The investment management principles practiced by Tweedy, Browne derive from the work of the late Benjamin Graham, professor of investments at Columbia Business School and author of Security Analysis and The Intelligent Investor. Tweedy, Browne’s research seeks to appraise the worth of a company, what Graham called “intrinsic value,” by determining its acquisition value, or by estimating the collateral value of its assets and/or cash flow. The term “intrinsic value” may also be referred to as private market value, breakup value or liquidation value. The process is more closely related to credit analysis, for as we have said, we are as concerned with the return of our capital as we are with the return on our capital. Investments are made at a significant discount to intrinsic value, which Graham called an investor’s “margin of safety.” Investments are generally sold as the market price approaches intrinsic value, with the proceeds reinvested in other situations offering a greater discount to intrinsic value. Adhering to the principles of intrinsic value and margin of safety results in an investment policy that runs counter to the general market psychology, and seeks to reduce the decision to purchase or sell securities to a discipline rather than an art.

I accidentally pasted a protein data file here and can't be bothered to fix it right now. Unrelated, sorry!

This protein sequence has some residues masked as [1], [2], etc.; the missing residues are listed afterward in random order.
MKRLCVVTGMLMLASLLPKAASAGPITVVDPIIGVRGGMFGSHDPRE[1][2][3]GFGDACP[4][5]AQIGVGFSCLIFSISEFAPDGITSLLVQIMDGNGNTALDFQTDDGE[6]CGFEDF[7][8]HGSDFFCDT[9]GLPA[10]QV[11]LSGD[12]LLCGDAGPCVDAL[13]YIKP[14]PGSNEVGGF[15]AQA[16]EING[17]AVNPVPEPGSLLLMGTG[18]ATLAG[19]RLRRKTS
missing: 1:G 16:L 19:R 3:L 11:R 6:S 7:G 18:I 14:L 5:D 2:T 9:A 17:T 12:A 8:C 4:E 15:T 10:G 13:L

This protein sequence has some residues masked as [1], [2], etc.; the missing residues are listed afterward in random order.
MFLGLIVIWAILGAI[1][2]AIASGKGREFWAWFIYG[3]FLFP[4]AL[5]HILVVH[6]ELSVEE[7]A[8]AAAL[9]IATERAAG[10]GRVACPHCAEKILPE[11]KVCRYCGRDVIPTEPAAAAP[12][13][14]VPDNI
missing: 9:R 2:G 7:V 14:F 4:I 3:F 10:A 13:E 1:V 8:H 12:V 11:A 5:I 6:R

In determining intrinsic value, our research focuses on fundamental principles of balance sheet and income statement analysis, and a knowledge and understanding of actual corporate mergers, acquisitions, and liquidations. From more than 20,000 publicly traded corporations worldwide, we research and select for investment, those issues selling at substantial discounts to our estimate of intrinsic value. To minimize errors in analysis or events which could adversely affect intrinsic values, we adhere to a policy of broad diversification within individual portfolios, with no one issue generally accounting for more than 3% to 4% at cost of portfolio assets, and no one industry group generally accounting for more than 15% to 20% of portfolio value. Portfolios are not constrained by market capitalization considerations with the result that a significant portion of portfolio assets may be invested in smaller (generally under $1 billion) and medium (up to $5 billion) capitalization companies.